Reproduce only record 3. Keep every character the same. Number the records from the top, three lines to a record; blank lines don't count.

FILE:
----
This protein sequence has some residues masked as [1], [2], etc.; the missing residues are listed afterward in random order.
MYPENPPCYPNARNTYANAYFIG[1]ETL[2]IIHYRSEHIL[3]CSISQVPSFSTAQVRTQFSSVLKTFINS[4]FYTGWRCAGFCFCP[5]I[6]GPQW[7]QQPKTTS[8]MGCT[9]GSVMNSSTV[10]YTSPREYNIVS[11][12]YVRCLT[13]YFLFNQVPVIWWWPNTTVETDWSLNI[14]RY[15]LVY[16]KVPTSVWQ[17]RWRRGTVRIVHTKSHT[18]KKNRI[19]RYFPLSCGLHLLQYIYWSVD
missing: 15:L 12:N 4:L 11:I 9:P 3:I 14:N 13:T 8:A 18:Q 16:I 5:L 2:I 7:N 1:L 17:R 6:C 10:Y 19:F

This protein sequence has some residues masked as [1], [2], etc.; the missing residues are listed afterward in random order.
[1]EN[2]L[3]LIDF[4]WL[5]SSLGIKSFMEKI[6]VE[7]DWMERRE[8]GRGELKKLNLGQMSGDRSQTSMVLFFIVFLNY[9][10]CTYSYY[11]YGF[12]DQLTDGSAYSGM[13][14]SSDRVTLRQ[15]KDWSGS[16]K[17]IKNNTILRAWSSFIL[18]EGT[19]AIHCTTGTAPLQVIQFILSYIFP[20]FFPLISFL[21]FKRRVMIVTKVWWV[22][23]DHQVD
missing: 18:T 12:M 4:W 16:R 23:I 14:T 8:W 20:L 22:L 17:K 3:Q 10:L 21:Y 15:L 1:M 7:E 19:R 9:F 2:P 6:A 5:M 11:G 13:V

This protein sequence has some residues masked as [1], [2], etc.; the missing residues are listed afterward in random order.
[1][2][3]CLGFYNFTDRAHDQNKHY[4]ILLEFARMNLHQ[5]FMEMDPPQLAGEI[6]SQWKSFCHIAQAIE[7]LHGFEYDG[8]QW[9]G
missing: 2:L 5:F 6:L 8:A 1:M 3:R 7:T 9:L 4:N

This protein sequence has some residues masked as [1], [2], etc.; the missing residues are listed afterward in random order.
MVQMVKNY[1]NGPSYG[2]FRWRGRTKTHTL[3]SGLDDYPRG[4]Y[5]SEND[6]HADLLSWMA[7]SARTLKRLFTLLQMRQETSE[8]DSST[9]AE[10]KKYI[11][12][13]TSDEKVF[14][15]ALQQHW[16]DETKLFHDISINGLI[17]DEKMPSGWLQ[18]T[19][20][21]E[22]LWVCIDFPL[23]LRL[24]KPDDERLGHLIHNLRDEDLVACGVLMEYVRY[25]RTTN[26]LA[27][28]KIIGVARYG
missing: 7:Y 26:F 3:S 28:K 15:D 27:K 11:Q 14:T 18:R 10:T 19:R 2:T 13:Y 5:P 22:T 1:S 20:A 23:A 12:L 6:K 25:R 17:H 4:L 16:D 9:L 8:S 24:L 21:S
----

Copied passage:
This protein sequence has some residues masked as [1], [2], etc.; the missing residues are listed afterward in random order.
[1][2][3]CLGFYNFTDRAHDQNKHY[4]ILLEFARMNLHQ[5]FMEMDPPQLAGEI[6]SQWKSFCHIAQAIE[7]LHGFEYDG[8]QW[9]G
missing: 2:L 5:F 6:L 8:A 1:M 3:R 7:T 9:L 4:N